White nylon yellowing?

Discussion in 'General Discussion' started by tempusr94720_c557488ae6c, Nov 28, 2011.

  1. The subject more or less describes the problem.

    The white nylon inevitably turns yellow as time passes.

    Why does it happen? Exposure to sunlight? Exposure to the air? body oils? Why?

    How can it be prevented? I was thinking about putting a thin urethane coating over the part. Would this help to seal the nylon, and make it so it does not turn yellow?
     
  2. nervoussystem
    nervoussystem New Member
    exposure to UV light

    an anti-UV clear coat will prevent yellowing
     
    Creators_at_Heart likes this.
  3. Hey Nervoussystem,

    Thanks for the info!

    Do you know of any anti-UV clear coats that are on the market?

    What is the best way to apply the coating? Spray gun, paintbrush, dipping in a bucket of the coating?

    Thanks!
     
  4. roofoo
    roofoo Well-Known Member
  5. stannum
    stannum Well-Known Member
    Artist acrylic varnish will do, ask in art shops for the pots/bottles (Winsor, Liquitex, Vallejo, etc). First coat, water it down a bit more than normal, then dip in it and the material will drink it. Use a plate and a brush, no need to buy a bucket of varnish to give it a bath. Other layers can be applied with paintbrush or airbrush.

    White paint will also work, and can give you a stronger white, but reduce the translucency. Or any other acrylic color, if you want.
     
  6. Wow guys, thanks so much. This was extremely helpful.

    Do these coatings help to waterproof your parts and make them more resistant to getting dirty?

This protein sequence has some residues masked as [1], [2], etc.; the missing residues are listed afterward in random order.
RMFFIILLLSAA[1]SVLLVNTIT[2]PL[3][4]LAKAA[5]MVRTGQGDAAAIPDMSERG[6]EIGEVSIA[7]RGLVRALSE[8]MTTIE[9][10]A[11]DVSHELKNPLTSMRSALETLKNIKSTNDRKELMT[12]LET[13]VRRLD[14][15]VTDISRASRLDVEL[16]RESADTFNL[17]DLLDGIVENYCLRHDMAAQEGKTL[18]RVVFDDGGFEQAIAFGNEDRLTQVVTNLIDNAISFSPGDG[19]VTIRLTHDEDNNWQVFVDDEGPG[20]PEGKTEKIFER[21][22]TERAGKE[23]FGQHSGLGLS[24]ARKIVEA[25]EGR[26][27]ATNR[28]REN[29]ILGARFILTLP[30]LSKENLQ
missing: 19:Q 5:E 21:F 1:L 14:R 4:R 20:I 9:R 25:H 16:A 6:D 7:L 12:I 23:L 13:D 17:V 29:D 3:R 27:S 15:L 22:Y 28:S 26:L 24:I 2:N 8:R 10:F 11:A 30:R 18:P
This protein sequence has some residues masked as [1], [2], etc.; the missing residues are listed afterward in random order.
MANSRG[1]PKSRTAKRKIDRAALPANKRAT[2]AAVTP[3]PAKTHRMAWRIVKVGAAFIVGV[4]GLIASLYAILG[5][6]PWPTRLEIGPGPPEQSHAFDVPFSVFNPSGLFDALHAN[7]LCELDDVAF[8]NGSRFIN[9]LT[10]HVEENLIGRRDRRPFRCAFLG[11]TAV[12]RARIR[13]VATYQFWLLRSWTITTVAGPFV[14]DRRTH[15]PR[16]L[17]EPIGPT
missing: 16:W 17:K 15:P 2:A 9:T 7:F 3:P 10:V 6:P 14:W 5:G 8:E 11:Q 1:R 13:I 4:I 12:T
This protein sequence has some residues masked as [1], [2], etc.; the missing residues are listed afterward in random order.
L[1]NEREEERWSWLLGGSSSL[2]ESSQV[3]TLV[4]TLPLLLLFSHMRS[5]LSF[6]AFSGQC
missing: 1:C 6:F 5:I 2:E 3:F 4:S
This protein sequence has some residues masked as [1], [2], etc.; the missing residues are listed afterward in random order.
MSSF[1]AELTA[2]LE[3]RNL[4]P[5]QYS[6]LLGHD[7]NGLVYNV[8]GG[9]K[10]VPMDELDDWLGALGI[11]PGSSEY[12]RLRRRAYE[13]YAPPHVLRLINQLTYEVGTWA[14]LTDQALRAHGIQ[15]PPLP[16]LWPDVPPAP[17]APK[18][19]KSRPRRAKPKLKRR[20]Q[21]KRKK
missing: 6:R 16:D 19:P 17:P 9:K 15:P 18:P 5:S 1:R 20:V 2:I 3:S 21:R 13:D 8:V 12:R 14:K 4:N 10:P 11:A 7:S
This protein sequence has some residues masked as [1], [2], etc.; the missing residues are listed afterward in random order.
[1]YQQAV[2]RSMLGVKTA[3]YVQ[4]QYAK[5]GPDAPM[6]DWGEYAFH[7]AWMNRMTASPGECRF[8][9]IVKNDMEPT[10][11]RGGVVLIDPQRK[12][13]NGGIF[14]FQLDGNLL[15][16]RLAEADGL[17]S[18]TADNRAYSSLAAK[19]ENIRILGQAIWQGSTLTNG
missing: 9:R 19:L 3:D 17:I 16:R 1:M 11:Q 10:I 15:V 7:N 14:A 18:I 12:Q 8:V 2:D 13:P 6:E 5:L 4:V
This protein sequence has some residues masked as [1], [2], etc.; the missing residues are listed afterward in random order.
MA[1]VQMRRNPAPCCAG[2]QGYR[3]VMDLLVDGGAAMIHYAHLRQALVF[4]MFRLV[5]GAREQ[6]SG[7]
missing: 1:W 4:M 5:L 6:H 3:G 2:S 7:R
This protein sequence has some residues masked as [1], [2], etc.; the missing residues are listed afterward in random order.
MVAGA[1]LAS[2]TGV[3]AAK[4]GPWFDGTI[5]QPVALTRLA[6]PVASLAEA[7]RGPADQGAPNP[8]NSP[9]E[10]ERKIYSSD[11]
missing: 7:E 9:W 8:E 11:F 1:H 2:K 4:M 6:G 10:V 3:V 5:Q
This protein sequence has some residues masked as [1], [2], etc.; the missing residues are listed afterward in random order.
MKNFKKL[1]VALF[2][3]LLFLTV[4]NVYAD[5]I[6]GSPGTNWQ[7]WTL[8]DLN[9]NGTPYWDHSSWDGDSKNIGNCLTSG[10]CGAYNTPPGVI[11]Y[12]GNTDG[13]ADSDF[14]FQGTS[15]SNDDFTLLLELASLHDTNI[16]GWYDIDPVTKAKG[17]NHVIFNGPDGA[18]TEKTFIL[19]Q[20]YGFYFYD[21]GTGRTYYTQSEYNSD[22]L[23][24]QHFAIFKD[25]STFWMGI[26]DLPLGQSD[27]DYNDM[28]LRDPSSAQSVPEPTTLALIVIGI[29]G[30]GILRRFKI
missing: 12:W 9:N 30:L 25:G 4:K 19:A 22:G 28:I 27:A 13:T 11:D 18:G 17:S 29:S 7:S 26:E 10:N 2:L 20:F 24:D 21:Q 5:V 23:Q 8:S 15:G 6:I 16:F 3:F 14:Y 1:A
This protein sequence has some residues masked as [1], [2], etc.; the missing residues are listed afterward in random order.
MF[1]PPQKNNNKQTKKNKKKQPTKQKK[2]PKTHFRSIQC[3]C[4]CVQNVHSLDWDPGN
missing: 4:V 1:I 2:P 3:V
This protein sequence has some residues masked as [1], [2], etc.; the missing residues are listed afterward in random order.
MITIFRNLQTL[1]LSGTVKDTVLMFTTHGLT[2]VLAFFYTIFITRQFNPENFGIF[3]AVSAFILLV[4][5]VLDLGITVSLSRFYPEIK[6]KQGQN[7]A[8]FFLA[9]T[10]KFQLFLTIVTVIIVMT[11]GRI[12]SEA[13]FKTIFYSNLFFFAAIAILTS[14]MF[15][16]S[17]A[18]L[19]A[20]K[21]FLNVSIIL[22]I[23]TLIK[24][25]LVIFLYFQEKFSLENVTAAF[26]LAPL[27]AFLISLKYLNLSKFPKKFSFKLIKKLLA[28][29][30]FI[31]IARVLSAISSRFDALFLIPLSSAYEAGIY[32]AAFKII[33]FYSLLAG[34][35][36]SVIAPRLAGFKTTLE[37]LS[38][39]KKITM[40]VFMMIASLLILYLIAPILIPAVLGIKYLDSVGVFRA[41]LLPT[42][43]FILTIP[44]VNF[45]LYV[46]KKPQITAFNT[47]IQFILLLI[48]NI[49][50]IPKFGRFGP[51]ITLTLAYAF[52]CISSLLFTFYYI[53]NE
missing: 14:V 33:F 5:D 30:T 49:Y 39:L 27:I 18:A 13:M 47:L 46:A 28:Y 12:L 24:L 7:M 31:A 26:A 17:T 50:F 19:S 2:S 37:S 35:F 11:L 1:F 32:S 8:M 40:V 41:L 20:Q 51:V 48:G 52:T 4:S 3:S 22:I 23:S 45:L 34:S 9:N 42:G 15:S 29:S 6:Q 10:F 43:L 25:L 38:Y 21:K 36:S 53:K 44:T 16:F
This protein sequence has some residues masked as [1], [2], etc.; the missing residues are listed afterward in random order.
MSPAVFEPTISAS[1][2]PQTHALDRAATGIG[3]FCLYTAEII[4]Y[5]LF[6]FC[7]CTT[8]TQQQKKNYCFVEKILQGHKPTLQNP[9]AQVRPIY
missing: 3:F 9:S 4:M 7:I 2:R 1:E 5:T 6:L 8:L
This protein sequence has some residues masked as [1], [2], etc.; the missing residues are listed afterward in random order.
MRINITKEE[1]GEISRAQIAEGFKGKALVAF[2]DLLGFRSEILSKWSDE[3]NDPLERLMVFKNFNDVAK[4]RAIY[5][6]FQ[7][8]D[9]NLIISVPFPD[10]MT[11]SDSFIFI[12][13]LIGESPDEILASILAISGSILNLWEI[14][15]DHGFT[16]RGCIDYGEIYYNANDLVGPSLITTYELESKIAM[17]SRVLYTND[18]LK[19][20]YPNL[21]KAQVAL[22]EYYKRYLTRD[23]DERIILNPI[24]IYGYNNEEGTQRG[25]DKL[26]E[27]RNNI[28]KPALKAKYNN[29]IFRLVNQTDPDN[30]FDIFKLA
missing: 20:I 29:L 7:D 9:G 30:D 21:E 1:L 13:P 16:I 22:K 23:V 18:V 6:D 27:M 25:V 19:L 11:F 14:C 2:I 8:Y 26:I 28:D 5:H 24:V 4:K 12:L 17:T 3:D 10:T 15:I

Also, do they help to take away the abrasiveness of the material? As I'm sure you know, the SLS white (strong and flex) has a "grain" to it. This can be a little abrasive on the skin. I'm making a wearable product, so this can be a bit of a problem. Do you think if I added enough coats of the acrylic varnish it would help to smooth out the grain?
     
  7. roofoo
    roofoo Well-Known Member
    The floor wax won't smooth the model's texture. For that I would recommend getting Shapeways WSF polished material. Not sure about the varnish.
     
    Last edited: Nov 29, 2011
  8. stannum
    stannum Well-Known Member
    Yes, they will become watertight and stay clean, as you are filling the pores with the first coat(s) and then building an outer shell. If you apply a thick enough protection, the sandy texture will fade (as well as any fine detail). You can look up in one recent post in which someone used glue to achieve a similar result than with acrylic varnishes.

    You can just order WSFP if you want to save some time with the smoothing steps, as roofoo suggests, but you will need to coat it anyway to avoid the yellowing problem. Remember to wash WSFP perfectly, someone else has complained about paint not sticking (the polishing uses soap).
     
  9. Creators_at_Heart
    Creators_at_Heart New Member
  10. mkroeker
    mkroeker Well-Known Member
    Unfortunately that trick is not likely to work - note the article talks about restoring ABS material where the discoloration is (said to be) from traces of bromine released by fire-retardant additives. Shapeways' strong&flexible is Nylon, where a different reaction within the base material results in formation of trace amounts of an intensely yellow dye bonded to the nylon chains. (BTW that reaction is accelerated by heat or UV, but will occur in moderately lit and heated environments as well, just slower. Nylon switch plates in older houses are a typical example, though the problem may become apparent only when the surrounding paint or wallpaper is renewed)
     
    Last edited: Mar 29, 2017
  11. weijiazh
    weijiazh Member
    if I put the print in my office, not under direct sunlight, will it turn yellow anyway?
     
  12. mkroeker
    mkroeker Well-Known Member
    Yes, but it will take a couple of months or even years to become noticeable (easiest to see when you put a brand new print beside it, i think a few years back someone posted an anatomical model of a human skull where he had only been able to afford printing the lower yaw at first and managed to order the main part a year later). As noted above, the problem becomes invisible when you paint the model with standard acrylic paints (which will also serve to smooth out and seal the somewhat rough and porous surface of the sintered material).